Fr. Rutler's Weekly Column
January 20, 2019
The nineteenth-century churchman John Henry Newman has shaped many of my views and how to apply them. With the credit of a second miracle to his intercession, it is likely that he will be canonized in short order.
Our culture as a whole is conflicted about the course of events and moral failing in dealing with them, and this is glaringly so in the Church, which is made by God to be a beacon and ballast for all people. Newman reminds us in one of his letters (Vol. XXV, p. 204) not to be surprised by this, as it fits the predictable strategy of the Anti-Christ: “Where you have power, you will have the abuse of power—and the more absolute, the stronger, the more sacred the power, the greater and more certain will be its abuse.”
Where you had Pius X, you will have Francis I...
For Catholics, present problems are weightier than at any time since the sixteenth century, with its political and theological upheavals. Even the assurance of a stable and centrifugal reference in Rome itself is being tested. It is helpful to recall what Newman said in another of his letters (Vol. XXVII, p. 256): “In the times of Arianism the great men of the Church thought things too bad to last. So did Pope Gregory at the end of the 7th century, St. Romuald in the 11th, afterwards St. Vincent Ferrer, and I think Savonarola—and so on to our time.”
Gee, if only we had a pope who also thought things were bad...
It would be falsely pious to sweep the scandals of our day under the rug. And it is stunningly evident that, in cases of moral abuse, bureaucratic attempts to buy silence have been a very bad investment.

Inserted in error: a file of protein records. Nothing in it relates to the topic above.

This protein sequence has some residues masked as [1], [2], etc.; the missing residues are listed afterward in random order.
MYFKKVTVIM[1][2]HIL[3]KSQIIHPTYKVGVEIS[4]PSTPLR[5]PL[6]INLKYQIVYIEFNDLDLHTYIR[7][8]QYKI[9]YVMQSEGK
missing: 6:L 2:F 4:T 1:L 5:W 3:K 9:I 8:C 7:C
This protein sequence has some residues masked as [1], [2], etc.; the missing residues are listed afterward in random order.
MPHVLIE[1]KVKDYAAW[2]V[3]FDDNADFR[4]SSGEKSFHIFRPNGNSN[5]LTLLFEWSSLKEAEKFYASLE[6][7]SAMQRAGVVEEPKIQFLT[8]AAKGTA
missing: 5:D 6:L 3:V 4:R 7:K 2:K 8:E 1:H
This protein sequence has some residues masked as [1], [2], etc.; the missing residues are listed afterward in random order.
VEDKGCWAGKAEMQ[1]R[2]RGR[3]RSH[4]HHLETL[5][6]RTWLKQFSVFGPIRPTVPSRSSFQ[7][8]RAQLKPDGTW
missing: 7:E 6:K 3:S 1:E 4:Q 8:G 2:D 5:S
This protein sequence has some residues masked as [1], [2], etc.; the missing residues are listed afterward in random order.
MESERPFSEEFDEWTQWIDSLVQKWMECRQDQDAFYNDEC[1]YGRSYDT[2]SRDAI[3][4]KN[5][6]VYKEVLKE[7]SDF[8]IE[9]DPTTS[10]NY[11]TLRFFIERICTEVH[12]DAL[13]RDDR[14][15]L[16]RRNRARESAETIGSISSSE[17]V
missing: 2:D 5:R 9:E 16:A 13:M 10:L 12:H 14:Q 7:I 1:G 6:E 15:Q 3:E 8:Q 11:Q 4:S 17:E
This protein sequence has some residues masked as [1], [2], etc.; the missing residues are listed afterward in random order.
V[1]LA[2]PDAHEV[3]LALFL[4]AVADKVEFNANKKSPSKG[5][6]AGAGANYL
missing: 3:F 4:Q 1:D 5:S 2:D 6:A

Is this where Rutler names names? No... I didn't think so....
In the Historical Sketches, Newman refers to “the endemic perennial fidget which possesses us about giving scandal; facts are omitted in great histories, or glosses are put upon memorable acts, because they are thought not edifying, whereas of all scandals such omissions, such glosses, are the greatest."
Cf. my above gloss...
Present experience attests to what Newman wrote in his book Via Media: “The whole course of Christianity from the first . . . is but one series of troubles and disorders. Every century is like every other, and to those who live in it seems worse than all times before it. The Church is ever ailing . . . Religion seems ever expiring, schisms dominant, the light of truth dim, its adherents scattered. The cause of Christ is ever in its last agony."
Scandal is “an attitude or behavior which leads another to do evil” and it “takes on a particular gravity by reason of the authority of those who cause it or the weakness of those who are scandalized” (Catechism of the Catholic Church #2284-2285). Our Lord, who faulted the scribes and Pharisees for giving scandal, is the author and head of the Church, and the good news is that, despite the vicissitudes and dissembling of the Church’s mortal members, His Good News is not “fake news.”
Never mind that the same Catechism is on record asserting that Christ Himself
"scandalized the Pharisees by eating with tax collectors and sinners as familiarly as with themselves. Against those among them 'who trusted in themselves that they were righteous and despised others', Jesus affirmed: 'I have not come to call the righteous, but sinners to repentance.' He went further by proclaiming before the Pharisees that, since sin is universal, those who pretend not to need salvation are blind to themselves. Jesus gave scandal above all when he identified his merciful conduct toward sinners with God's own attitude toward them" (cf. CCC 588-589).
Stay tuned for more animadversions...
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